The Principles of Natural and Politic Law (1748)
Jean Jacques Burlamaqui
Of the parts of sovereignty, or of the different essential rights, which it includes.
I. AN order to finish this first part nothing remains, but to treat of the different parts of sovereignty. We may consider sovereignty as an assemblage of various rights and different powers, which, though distinct, are nevertheless conferred for the same end; that is to say, for the good of the society, and which are all essentially necessary for this same end. These different rights and powers are called the essential parts of sovereignty.
II. To be convinced, that these are the parts of sovereignty, we need only attend to its nature and end.
The end of sovereignty is the preservation, the tranquillity, and the happiness of the state, as well within itself, as with respect to its interests abroad; so that sovereignty must include every thing, that is essentially necessary for procuring this twofold end.
III. 1. As this is the case, the first part of sovereignty, and that, which is, as it were, the foundation of all the rest, is the legislative power, by virtue of which the sovereign establishes general and perpetual rules, which are called laws. By these means every one knows how he ought to conduct himself for the preservation of peace and good order, what share he retains of his natural liberty, and how he ought to exert his rights, so as not to disturb the public tranquillity.
It is by means of laws, that we contrive so nobly to unite the prodigious diversity of sentiments and inclinations, observable among men, and establish that concert and harmony so essential to society, since they direct the different actions of individuals to the general good and advantage. But it must be supposed, that the laws of the sovereign contain nothing opposite to the divine laws, whether natural or revealed.
IV. 2. To the legislative we must join the coercive power, that is to say, the right of ordaining punishments against those, who molest the community by their irregularities, and the power of actually inflicting them. Without this power the establishment of civil society and of laws would be absolutely useless, and we could not propose to live in peace and safety. But, that the dread of punishments may make a sufficient impression on the minds of the people, the right of punishing must extend to the power of inflicting the greatest of natural evils, which is death; otherwise the dread of punishment would not be always capable of counterbalancing the force of pleasure, and the impulse of passion. In a word the subjects must have a stronger interest to observe, than to violate the law. Thus the vindictive power is certainly the highest degree of authority, which one man can hold over another.
V. 3. Further it is necessary for the preservation of peace, that the sovereign should have a right to take cognizance of the different quarrels between the subjects, and to decide them in the last resort; as also to examine the accusations, laid against any person, in order to absolve or punish him by his sentence, conformably to the laws; this is what we call jurisdiction, or the judiciary power. To this we must also refer the right of pardoning criminals, when the public utility requires it.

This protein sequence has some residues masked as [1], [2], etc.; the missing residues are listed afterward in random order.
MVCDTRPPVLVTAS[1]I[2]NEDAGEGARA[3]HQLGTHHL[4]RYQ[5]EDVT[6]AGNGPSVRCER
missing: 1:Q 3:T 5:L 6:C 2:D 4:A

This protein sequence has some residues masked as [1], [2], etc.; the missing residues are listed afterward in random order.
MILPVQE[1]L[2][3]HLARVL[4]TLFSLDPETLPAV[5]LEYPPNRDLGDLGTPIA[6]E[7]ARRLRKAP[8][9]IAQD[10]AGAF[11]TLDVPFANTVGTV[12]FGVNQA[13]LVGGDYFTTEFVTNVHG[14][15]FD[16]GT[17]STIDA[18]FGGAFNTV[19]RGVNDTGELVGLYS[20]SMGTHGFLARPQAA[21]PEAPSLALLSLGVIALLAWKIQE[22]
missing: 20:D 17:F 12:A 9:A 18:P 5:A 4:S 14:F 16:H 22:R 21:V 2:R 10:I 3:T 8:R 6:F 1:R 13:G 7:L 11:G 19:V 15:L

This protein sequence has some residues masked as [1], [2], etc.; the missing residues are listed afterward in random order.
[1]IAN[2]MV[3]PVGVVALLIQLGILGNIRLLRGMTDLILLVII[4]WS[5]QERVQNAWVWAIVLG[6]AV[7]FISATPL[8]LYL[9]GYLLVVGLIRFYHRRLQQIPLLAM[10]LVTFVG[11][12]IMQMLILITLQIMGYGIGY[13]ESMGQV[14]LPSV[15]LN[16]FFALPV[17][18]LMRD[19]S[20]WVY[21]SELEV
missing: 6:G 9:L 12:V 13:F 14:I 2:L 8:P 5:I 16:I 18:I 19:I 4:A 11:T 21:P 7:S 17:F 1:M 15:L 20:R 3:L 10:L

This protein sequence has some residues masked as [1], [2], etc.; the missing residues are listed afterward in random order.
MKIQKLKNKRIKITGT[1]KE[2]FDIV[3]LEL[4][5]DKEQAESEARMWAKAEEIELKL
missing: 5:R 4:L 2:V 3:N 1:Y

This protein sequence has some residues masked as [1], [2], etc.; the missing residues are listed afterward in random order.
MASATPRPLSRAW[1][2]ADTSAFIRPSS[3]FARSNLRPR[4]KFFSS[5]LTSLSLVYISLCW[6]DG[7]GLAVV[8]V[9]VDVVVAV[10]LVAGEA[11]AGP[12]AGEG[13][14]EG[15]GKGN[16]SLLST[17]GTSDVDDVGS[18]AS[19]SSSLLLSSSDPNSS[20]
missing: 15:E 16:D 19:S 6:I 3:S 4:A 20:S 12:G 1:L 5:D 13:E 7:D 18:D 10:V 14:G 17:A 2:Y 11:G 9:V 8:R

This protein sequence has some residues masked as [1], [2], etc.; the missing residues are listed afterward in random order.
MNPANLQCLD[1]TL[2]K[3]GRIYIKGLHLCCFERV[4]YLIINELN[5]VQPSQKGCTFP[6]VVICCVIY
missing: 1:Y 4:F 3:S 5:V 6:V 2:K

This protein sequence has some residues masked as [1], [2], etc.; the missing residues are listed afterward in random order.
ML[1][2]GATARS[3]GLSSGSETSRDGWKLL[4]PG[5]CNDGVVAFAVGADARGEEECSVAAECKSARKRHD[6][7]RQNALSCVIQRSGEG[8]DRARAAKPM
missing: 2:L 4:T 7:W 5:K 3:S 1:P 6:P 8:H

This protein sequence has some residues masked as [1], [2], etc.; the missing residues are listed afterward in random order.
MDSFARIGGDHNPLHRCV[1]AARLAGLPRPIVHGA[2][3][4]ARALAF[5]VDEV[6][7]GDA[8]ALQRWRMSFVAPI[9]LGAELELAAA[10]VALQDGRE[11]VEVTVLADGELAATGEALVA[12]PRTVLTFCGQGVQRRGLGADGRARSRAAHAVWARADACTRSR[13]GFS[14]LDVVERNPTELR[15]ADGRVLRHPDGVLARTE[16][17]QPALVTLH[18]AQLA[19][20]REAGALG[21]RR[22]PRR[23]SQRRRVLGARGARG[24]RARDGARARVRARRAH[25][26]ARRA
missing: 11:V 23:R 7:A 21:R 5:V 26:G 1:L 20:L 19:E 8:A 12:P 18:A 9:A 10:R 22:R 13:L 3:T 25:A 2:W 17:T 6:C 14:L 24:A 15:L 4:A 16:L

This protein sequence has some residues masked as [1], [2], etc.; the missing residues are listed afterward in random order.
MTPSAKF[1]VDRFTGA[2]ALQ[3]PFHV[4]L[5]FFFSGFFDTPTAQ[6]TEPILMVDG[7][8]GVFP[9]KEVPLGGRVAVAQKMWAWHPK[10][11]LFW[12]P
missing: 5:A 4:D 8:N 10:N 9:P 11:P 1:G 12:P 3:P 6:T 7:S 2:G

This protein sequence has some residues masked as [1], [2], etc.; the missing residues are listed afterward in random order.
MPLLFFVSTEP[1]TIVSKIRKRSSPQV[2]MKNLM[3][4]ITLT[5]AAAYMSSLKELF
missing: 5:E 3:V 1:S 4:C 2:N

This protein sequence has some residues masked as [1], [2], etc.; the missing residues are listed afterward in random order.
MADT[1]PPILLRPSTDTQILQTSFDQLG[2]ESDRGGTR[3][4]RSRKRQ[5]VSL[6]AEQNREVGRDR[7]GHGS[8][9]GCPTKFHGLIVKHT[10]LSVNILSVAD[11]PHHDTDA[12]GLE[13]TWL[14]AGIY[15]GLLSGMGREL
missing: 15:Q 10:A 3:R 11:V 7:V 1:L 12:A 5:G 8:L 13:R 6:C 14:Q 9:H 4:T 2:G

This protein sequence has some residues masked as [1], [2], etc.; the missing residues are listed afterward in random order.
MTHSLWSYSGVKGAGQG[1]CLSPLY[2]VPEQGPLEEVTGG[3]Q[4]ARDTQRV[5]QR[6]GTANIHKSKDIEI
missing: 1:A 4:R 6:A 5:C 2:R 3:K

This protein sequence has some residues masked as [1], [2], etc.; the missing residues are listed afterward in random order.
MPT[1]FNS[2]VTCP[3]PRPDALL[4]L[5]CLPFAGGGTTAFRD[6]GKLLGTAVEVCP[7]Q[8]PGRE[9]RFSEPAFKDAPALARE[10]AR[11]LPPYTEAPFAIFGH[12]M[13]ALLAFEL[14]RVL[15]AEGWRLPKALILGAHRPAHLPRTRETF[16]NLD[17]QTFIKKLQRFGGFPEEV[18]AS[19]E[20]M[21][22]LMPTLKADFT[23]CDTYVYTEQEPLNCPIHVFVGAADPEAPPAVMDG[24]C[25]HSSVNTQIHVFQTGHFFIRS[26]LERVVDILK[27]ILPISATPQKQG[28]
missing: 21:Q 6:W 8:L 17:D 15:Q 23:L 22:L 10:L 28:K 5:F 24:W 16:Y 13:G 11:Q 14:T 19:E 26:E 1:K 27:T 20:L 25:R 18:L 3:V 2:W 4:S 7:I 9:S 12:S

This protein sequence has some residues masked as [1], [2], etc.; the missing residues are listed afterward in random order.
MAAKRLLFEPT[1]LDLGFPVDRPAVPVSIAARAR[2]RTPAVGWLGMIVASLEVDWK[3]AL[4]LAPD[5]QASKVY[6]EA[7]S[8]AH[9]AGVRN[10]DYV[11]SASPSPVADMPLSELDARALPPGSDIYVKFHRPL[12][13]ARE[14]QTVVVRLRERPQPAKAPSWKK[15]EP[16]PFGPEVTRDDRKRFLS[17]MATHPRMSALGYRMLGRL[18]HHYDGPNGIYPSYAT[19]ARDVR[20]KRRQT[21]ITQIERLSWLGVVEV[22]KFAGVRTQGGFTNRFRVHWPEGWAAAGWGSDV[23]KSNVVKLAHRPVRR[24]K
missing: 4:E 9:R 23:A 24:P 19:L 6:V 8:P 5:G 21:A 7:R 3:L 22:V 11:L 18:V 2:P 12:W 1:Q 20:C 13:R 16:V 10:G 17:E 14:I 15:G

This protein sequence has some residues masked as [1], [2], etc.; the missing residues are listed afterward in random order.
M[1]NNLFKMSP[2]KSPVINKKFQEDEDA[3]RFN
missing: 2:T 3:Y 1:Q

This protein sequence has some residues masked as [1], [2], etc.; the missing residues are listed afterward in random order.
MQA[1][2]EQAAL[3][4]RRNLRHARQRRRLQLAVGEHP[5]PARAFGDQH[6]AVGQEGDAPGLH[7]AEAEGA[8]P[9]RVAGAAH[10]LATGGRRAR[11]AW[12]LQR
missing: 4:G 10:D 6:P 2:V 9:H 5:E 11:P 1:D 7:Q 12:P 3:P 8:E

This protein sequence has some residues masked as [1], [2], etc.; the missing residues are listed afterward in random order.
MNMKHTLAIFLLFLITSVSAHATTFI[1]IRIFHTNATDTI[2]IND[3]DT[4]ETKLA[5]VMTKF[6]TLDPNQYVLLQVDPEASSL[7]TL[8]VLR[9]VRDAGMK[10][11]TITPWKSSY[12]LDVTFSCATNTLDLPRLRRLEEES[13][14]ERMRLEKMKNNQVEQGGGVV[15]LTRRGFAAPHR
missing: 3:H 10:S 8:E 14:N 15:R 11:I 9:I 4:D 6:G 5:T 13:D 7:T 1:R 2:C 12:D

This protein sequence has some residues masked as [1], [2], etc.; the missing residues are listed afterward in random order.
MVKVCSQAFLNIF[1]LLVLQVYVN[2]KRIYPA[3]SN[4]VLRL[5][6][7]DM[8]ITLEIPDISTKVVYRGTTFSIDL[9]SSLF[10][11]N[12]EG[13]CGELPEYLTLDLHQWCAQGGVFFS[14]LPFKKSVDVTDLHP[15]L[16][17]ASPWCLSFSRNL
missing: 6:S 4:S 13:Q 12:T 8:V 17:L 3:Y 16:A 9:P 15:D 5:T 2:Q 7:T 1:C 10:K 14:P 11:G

VI. 4. Besides, as the ways of thinking, or opinions, embraced by the subject, may have a very great influence on the welfare of the commonwealth, it is necessary that sovereignty should include a right of examining the doctrines, taught in the state, so that nothing may be publicly advanced, but what is conformable to truth, and conducive to the advantage of society. Hence it is, that it belongs to the sovereign to establish professors, academies, and public schools; and the supreme power, in matters of religion, is as much his right, as the nature of the thing will permit. After having secured the public repose at home, it is necessary to guard the people against strangers, and to procure to them, by leagues with foreign states, all the necessary aids and advantages, whether in the seasons of peace or war.
VII. 5. In consequence of this, the sovereign ought to be invested with the power of assembling and arming his subjects, or of raising other troops in as great a number, as is necessary for the safety and defence of a state, and of making peace, when he shall judge proper.
VIII. 6. Hence also arises the right of contracting public engagements, of making treaties and alliances with foreign states, and of obliging all the subjects to observe them.
IX. 7. But as the public affairs, both at home and abroad, cannot be conducted by a single person, and as the sovereign is incapable of discharging all these duties, he must certainly have a power to create ministers and subordinate magistrates, whose business it is to take care of the public welfare, and transact the affairs of the state in his name, and under his authority. The sovereign, who has entrusted them with those employments, may, and ought to compel them to discharge them, and oblige them to give an exact account of their administration.
X. 8. Lastly the affairs of the state necessarily demand, both in times of peace and war, considerable expenses, which the sovereign himself neither can nor ought to furnish. He must therefore have a right of reserving to himself a part of the goods or products of the country, or of obliging the subjects to contribute either by their purse, or by their labor and personal service, as much, as the public necessities demand, and this is called the right of subsidies or taxes.
To this part of the sovereignty we may refer the prerogative of coining money, the right of hunting, with that of fishing, etc. These are the principal parts essential to sovereignty.
END OF THE FIRST PART.